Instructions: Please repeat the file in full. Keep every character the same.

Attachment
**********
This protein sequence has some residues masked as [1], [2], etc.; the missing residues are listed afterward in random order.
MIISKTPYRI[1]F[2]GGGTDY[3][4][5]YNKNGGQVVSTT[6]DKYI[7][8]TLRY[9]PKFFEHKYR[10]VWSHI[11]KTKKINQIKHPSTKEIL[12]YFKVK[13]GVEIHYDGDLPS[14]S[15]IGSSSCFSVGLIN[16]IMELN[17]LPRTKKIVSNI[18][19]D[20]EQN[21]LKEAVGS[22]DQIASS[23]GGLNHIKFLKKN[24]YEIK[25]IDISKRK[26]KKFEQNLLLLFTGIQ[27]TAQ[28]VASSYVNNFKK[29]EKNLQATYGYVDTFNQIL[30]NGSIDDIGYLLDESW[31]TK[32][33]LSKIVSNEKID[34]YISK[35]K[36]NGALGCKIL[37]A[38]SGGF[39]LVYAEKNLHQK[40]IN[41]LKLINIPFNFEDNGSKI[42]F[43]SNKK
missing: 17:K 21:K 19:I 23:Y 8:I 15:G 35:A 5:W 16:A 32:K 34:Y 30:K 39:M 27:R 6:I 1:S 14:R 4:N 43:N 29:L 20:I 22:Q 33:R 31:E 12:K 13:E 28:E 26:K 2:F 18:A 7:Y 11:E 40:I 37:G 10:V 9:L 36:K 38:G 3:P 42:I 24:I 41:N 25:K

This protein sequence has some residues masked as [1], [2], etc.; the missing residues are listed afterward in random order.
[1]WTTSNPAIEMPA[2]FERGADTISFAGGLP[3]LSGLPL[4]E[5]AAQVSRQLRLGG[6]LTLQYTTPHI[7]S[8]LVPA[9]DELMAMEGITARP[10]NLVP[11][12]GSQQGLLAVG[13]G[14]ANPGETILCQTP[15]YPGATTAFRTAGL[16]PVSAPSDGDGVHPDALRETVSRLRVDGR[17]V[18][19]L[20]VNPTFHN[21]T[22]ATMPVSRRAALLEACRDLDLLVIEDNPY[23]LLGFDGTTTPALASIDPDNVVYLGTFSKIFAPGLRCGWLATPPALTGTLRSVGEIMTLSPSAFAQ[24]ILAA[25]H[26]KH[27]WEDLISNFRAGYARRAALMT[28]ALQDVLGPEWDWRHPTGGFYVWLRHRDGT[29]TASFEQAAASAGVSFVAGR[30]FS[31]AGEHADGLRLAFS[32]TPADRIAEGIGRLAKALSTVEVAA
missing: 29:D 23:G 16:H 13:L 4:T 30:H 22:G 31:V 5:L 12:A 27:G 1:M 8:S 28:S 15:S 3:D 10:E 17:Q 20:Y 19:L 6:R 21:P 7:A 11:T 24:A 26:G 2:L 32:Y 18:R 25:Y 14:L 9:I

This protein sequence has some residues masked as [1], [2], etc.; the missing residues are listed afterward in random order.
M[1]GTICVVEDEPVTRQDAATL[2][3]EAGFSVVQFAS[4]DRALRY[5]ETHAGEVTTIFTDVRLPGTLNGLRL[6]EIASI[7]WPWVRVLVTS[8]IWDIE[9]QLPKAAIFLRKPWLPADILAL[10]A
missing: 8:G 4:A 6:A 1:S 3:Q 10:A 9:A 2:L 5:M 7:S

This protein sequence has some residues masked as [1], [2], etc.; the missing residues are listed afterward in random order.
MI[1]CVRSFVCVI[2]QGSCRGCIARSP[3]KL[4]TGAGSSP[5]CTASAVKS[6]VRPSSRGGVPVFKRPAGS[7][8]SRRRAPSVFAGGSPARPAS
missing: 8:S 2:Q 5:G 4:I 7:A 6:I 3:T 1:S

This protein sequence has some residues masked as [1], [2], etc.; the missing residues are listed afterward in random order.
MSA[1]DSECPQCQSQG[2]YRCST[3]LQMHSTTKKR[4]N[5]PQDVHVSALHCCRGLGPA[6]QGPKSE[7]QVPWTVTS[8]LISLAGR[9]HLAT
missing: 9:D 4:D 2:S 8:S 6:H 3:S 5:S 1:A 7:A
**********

This protein sequence has some residues masked as [1], [2], etc.; the missing residues are listed afterward in random order.
MIISKTPYRI[1]F[2]GGGTDY[3][4][5]YNKNGGQVVSTT[6]DKYI[7][8]TLRY[9]PKFFEHKYR[10]VWSHI[11]KTKKINQIKHPSTKEIL[12]YFKVK[13]GVEIHYDGDLPS[14]S[15]IGSSSCFSVGLIN[16]IMELN[17]LPRTKKIVSNI[18][19]D[20]EQN[21]LKEAVGS[22]DQIASS[23]GGLNHIKFLKKN[24]YEIK[25]IDISKRK[26]KKFEQNLLLLFTGIQ[27]TAQ[28]VASSYVNNFKK[29]EKNLQATYGYVDTFNQIL[30]NGSIDDIGYLLDESW[31]TK[32][33]LSKIVSNEKID[34]YISK[35]K[36]NGALGCKIL[37]A[38]SGGF[39]LVYAEKNLHQK[40]IN[41]LKLINIPFNFEDNGSKI[42]F[43]SNKK
missing: 17:K 21:K 19:I 23:Y 8:I 15:G 35:A 5:W 16:A 32:K 34:Y 30:K 39:M 27:R 6:I 1:S 14:R 4:N 43:N 29:L 20:I 22:Q 33:R 31:E 12:K 13:E 28:E 26:K 2:F 18:A 7:Y 11:E 40:I 37:G 10:V 9:L 36:K 38:G 3:P 42:I 24:I 41:N 25:K

This protein sequence has some residues masked as [1], [2], etc.; the missing residues are listed afterward in random order.
[1]WTTSNPAIEMPA[2]FERGADTISFAGGLP[3]LSGLPL[4]E[5]AAQVSRQLRLGG[6]LTLQYTTPHI[7]S[8]LVPA[9]DELMAMEGITARP[10]NLVP[11][12]GSQQGLLAVG[13]G[14]ANPGETILCQTP[15]YPGATTAFRTAGL[16]PVSAPSDGDGVHPDALRETVSRLRVDGR[17]V[18][19]L[20]VNPTFHN[21]T[22]ATMPVSRRAALLEACRDLDLLVIEDNPY[23]LLGFDGTTTPALASIDPDNVVYLGTFSKIFAPGLRCGWLATPPALTGTLRSVGEIMTLSPSAFAQ[24]ILAA[25]H[26]KH[27]WEDLISNFRAGYARRAALMT[28]ALQDVLGPEWDWRHPTGGFYVWLRHRDGT[29]TASFEQAAASAGVSFVAGR[30]FS[31]AGEHADGLRLAFS[32]TPADRIAEGIGRLAKALSTVEVAA
missing: 29:D 23:G 16:H 13:L 4:T 30:H 22:G 31:V 5:L 12:A 27:G 1:M 8:S 28:S 15:S 3:D 10:E 17:Q 20:Y 19:L 6:R 21:P 7:A 11:T 24:A 26:G 2:L 32:Y 18:R 25:Y 14:L 9:I

This protein sequence has some residues masked as [1], [2], etc.; the missing residues are listed afterward in random order.
M[1]GTICVVEDEPVTRQDAATL[2][3]EAGFSVVQFAS[4]DRALRY[5]ETHAGEVTTIFTDVRLPGTLNGLRL[6]EIASI[7]WPWVRVLVTS[8]IWDIE[9]QLPKAAIFLRKPWLPADILAL[10]A
missing: 8:G 4:A 6:A 1:S 3:Q 10:A 9:A 2:L 5:M 7:S

This protein sequence has some residues masked as [1], [2], etc.; the missing residues are listed afterward in random order.
MI[1]CVRSFVCVI[2]QGSCRGCIARSP[3]KL[4]TGAGSSP[5]CTASAVKS[6]VRPSSRGGVPVFKRPAGS[7][8]SRRRAPSVFAGGSPARPAS
missing: 8:S 2:Q 5:G 4:I 7:A 6:I 3:T 1:S

This protein sequence has some residues masked as [1], [2], etc.; the missing residues are listed afterward in random order.
MSA[1]DSECPQCQSQG[2]YRCST[3]LQMHSTTKKR[4]N[5]PQDVHVSALHCCRGLGPA[6]QGPKSE[7]QVPWTVTS[8]LISLAGR[9]HLAT
missing: 9:D 4:D 2:S 8:S 6:H 3:S 5:S 1:A 7:A